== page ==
The evidence shows that lists are often not up to date and/or lack coverage and so exclude people affected by a particular crisis. List maintenance is not easy, and requires time and resources – investments that are not often made when a response is not happening. If a response requires going to new areas, targeting new populations, or accessing hard-to-reach areas or invisible populations – new registration processes will be needed and costs will increase. This gives us an immediate tension between coverage and cost.
With investments in preparedness, there are ways to improve both timeliness and there’s potential for efficiency gains. There is scope to change the way we manage lists using nifty innovations to validate them or working by with governments, FSPs and other humanitarians to gather and verify information.
While the focus is often on strengthening systems, an overarching issue in all this is the need to build new relationships and develop effective partnerships. This has always been part of preparedness but its centrality needs to be underscored – especially as there are changes in the ways of responding, the actors involved, and opportunities and challenges faced.
Stronger partnerships and collaboration needed
Working together, donors and agencies can mainstream shock responsive and crisis modifier mechanisms into their work – allowing speedy reallocation of funds, not just for response, but for work on lists and other CVA preparedness actions.
With the growth in the use of CVA, financial service providers have become a central actor in humanitarian response but true partnerships often remain elusive. Stronger partnerships will enable more innovative and effective ways of working, opening doors to address some of the more substantive issues of targeting and coverage of CVA programmes.
National social protection programmes, particularly social registries, are growing quickly in the Horn. In a few areas they are starting to displace the need for humanitarian organisations, though new needs are emerging in other areas. All this requires closer working relationships with government ministries and other stakeholders.
The changing landscape of CVA preparedness also requires that humanitarian agencies work better together to understand different targeting approaches, assess existing lists, and figure how to serve hard to reach and invisible populations more effectively. There’s need for bold action to reduce the time and resources devoted to targeting exercises, so more resources land in the hands of people in crisis.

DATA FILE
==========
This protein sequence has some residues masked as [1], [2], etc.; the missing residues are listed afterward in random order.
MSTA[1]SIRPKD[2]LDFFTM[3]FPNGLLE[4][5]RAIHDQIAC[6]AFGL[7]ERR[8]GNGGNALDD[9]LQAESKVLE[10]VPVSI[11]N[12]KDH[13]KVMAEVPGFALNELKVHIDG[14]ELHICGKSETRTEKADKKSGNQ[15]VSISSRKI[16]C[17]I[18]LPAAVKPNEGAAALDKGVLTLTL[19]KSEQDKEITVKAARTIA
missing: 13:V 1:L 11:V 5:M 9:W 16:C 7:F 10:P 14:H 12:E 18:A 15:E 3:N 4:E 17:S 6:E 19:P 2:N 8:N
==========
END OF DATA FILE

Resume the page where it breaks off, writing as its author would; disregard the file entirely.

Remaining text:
In summary opportunities are there for the taking! We need to:
- Take bold action to change ways of working so more resources land in the hands of people in crisis.
- Make tough choices. We can reach hard to access communities and speed up response times, but there are risks and resource implications.
- Have honest conversations about the risks and the financial and contractual limitations that can disincentivise change.
- Develop new skills to engage with the changing nature of preparedness.
- Invest in strong relationships to maximise the possibilities presented by growing social registries and evolving financial services
- Take collective action to ensure we achieve response-wide progress.
The CALP Network has published a new report ‘Lists, risks & relationships. The changing landscape of cash preparedness: Real time learning from the Horn of Africa‘.
As part of the research behind the report, three real time learning events were held with over 200 people in May/June in Ethiopia, Kenya and Somalia.
This report is made possible by the generous support of the American people through the United States Agency for International Development (USAID). The contents are the responsibility of CALP and do not necessarily reflect the views of USAID or the United States government.
In the main image – Mareya Ibrahim, a cash transfer beneficiary, is able to buy groceries. Credit – Khadija Farah/Oxfam, February 2022.